A new voice on human origins just reached a major milestone. I am pleased to announce Peaceful Science’s first grant with The John Templeton Foundation. This grant is for about $103,000, and was awarded to my group at Washington University in St. Louis. They asked us to make a plan for the future, and come back to them.
This grant has two components: (1) two workshops to refine my upcoming book on The Genealogical Adam, and (2) to architect an organization providing a new voice on human origins. We are inviting participation from everyone in both these efforts. Our public summary lays out exactly what we will be doing:
On human origins, contention swirls around the conversation between science and theology. We seek common ground by humbly engaging the grand questions together. In this project, we will first workshop a book on The Genealogical Adam. Next, we will formulate a plan for the next phase of this effort…
With these two activities, a foundation will be laid from which to launch Peaceful Science as a new voice on human origins. From here, we will be uniquely equipped to identify new common ground and facilitate an exchange of questions between theology and science. This could be a new way forward, where we find common ground in grand questions, rather than common answers.JTF Public Summary
What Should We Become?
In this liminal moment, a questions haunts my mind: what should we become? Please let us know your thoughts, either at this link or the form at the end of this article. Whether you are part of Peaceful Science or skeptical of us, we want to know how we can serve you. Share this invitation far and wide. We want to hear what you have to say: how would you form a new voice on origins?
If you don’t have any answers, bring your questions instead. We aim to gather people of different views around the grand questions, in a community that does not depend on agreement. We expect, in fact, that there will be lively disagreements on the most important of things. Grand questions draw us all.
Lessons from 50 Years Ago
A timely article was just published, about another time of intense societal acrimony and change. Just 50 years ago, Dr. Martin Luther King Jr. was assassinated, and so ended one of the most salient theological voices in the public square. His dream was an integrated world, where we would live as family, even though we might disagree on the most important of things. The work of integration brought unlikely people into dialogue, people who would otherwise be enemies, such as Atwater and Ellis:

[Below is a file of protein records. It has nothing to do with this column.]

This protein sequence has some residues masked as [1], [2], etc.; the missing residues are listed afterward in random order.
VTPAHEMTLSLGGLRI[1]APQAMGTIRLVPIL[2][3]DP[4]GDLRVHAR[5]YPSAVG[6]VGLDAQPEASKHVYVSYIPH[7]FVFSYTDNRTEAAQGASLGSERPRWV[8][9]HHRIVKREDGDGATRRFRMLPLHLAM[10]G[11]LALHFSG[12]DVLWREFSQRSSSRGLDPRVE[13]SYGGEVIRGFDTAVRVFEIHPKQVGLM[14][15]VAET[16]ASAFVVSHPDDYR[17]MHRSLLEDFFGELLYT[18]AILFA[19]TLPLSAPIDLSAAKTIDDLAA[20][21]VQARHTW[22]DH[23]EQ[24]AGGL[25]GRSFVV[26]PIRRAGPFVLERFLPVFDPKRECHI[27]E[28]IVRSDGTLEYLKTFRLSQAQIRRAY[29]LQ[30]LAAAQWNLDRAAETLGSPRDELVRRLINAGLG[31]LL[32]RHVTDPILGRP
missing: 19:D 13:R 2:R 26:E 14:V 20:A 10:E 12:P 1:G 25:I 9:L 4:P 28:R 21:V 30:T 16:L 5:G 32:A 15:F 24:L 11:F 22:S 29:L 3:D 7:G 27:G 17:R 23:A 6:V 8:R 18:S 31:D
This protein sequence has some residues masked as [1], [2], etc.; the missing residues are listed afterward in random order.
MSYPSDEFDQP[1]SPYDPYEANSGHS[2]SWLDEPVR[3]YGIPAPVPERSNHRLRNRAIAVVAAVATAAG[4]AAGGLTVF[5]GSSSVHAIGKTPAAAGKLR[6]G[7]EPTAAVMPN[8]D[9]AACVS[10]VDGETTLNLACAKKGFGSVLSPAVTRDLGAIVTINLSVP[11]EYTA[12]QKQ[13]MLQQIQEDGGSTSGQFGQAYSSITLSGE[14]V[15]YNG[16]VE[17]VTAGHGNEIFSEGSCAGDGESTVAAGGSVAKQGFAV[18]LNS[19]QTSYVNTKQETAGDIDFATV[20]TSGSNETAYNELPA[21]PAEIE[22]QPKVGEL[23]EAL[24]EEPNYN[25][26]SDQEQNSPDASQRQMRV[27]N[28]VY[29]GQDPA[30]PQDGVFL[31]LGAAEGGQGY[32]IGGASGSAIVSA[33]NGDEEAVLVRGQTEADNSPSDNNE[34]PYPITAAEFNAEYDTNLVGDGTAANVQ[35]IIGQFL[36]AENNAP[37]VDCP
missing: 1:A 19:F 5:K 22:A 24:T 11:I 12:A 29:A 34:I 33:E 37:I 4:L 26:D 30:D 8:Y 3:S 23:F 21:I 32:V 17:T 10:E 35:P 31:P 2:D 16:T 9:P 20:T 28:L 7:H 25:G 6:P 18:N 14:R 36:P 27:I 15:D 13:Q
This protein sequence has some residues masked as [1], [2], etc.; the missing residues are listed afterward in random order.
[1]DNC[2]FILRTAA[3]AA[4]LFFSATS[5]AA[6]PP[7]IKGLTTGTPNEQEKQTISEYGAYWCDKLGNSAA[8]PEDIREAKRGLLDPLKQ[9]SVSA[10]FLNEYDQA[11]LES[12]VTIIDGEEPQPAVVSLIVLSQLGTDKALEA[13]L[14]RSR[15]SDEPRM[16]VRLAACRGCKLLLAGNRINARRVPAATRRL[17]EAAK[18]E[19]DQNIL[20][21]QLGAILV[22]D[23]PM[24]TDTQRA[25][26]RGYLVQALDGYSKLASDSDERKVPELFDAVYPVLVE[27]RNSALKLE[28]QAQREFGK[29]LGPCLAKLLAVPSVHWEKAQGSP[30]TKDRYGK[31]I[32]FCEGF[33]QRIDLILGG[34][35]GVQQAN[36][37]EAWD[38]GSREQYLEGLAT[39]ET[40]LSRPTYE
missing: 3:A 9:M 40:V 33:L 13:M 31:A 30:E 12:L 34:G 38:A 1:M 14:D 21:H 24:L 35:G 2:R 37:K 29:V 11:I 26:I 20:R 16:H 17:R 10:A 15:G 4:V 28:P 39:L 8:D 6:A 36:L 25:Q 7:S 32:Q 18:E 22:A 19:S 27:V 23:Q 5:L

Atwater was a single, poor, black parent who led Operation Breakthrough, which tried to improve local black neighborhoods. Ellis was an equally poor but white parent who was proud to be Exalted Cyclops of the local Ku Klux Klan. They could not have started further apart. At first, Ellis brought a gun and henchmen to town meetings in black neighborhoods. Atwater once lurched toward Ellis with a knife and had to be held back by her friends…When each listened to the other’s reasons, they realized that they shared the same basic values. Both loved their children and wanted decent lives for their communities. As Ellis later put it: ‘I used to think that Ann Atwater was the meanest black woman I’d ever seen in my life … But, you know, her and I got together one day for an hour or two and talked. And she is trying to help her people like I’m trying to help my people.’ After realizing their common ground, they were able to work together to integrate Durham schools peacefully. In large part, they succeeded.
The advice the article gives is wise: (1) reach out, (2) listen, (3) be patient, and (4) make good arguments. I add, (5) be kind, remembering the woman who left the Westboro Baptist Church. Follow the discussion on the forum, and help us figure out how to build values like this into our culture. We are looking for common ground. Help us find our way. As for me, I’m looking forward to seeing the movie when it comes out, and encourage everyone to read the book on Atwater and Ellis. Would it not be good for a spirit like this to rise again in our moment?